Mary Ward was born in 1917 and attended Perry County public schools. She graduated from Judson College in 1938 with a degree in English and journalism.
She married Charles Kirtley Brown in 1939, and they lived in Auburn until they inherited her father's farm in Perry County. She published a few short stories in literary magazines, but she put her writing aside until her son, Kirtley Ward Brown, was grown and her husband's death in 1970.
After she resumed her writing, she published some stories in short-story collections and periodicals. In 1978 McCall's magazine published her story "Amaryllis", about a flower a retired judge received as a gift and his efforts to have others see it bloom.
Her first collection of short stories, Tongues of Flame, was published in 1986, and received much acclaim. Following the success of that book, she gained increasing prominence in southern and national literary circles. In 2002, the University of Alabama Press published her second collection of short stories, It Wasn't All Dancing. In 2009, the University of Alabama Press also published her memoir, Fanning the Spark.
Using the setting and characters of her Black Belt home, she wrote about race, class, religion, family and generational conflicts in a way that revealed the universal traits of these subjects. In the 2001 documentary film Coat of Many Colors, she discussed conflicts within southern culture, the subtleties of southern race relations and the slow progress of change in the civil rights era.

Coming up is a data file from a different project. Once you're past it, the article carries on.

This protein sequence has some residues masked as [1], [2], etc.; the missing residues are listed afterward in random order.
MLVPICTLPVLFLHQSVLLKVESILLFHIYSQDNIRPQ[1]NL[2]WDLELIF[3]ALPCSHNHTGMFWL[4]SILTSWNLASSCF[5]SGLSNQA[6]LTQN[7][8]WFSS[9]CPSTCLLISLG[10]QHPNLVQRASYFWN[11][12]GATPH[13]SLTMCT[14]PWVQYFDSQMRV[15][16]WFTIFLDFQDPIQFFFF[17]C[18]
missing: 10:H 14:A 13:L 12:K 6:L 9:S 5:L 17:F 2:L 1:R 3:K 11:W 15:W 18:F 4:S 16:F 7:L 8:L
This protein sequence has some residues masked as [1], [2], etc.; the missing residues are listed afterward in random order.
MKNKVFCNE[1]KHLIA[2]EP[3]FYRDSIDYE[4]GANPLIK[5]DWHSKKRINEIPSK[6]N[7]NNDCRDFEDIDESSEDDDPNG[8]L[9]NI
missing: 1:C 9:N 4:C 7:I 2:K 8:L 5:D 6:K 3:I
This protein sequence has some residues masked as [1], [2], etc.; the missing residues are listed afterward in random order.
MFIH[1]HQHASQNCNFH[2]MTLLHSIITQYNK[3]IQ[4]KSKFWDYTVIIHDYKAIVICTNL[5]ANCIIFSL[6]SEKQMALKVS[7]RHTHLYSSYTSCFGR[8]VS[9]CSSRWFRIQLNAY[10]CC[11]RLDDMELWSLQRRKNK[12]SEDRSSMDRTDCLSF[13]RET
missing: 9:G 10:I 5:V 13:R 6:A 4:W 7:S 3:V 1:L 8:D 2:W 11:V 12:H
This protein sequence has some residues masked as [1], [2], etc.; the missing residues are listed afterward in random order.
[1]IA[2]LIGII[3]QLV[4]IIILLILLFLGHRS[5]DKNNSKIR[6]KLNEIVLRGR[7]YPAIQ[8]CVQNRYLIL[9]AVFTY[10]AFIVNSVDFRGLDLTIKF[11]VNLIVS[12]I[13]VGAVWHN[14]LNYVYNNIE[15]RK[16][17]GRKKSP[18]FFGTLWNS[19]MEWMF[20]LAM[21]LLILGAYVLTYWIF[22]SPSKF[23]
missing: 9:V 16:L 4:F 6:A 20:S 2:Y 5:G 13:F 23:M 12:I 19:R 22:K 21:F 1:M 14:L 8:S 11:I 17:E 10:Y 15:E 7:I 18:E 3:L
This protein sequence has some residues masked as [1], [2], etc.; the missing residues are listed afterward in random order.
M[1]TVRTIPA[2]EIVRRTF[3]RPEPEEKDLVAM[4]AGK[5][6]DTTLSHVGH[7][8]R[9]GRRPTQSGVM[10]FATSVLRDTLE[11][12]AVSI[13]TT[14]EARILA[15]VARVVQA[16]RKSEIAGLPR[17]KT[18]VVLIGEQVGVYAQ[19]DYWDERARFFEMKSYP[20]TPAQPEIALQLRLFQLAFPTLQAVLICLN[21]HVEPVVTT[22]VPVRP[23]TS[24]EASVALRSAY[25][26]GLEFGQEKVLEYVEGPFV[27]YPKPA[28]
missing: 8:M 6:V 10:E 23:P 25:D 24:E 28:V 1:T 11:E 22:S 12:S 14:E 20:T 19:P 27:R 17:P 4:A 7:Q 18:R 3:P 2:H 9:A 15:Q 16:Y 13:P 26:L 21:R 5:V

Brown's stories of black and white characters was so beautifully sensitive and nuanced, she was selected to be one of 40 prominent American and Soviet writers to attend a joint writer's conference in Russia to help thaw Cold War relations between the two nations.
Brown won many awards, including: Pen/Hemingway Award (for best book of fiction by an American author) 1987; Lillian Smith Award from the Southern Regional Council; Harper Lee Award for Alabama's Distinguished Writer 2002; Hillsdale Fiction Prize from the Fellowship of Southern Writers 2003.
She was inducted into the Alabama Black Belt Hall of Fame in 2012 and the Alabama Writers Hall of Fame in 2016.
Historian Wayne Flynt said that Brown was "probably the most famous Alabamian you never heard of". Southern journalist John S. Sledge called Brown "our genius, our Chekov".
She died in 2013, one month before her 96th birthday.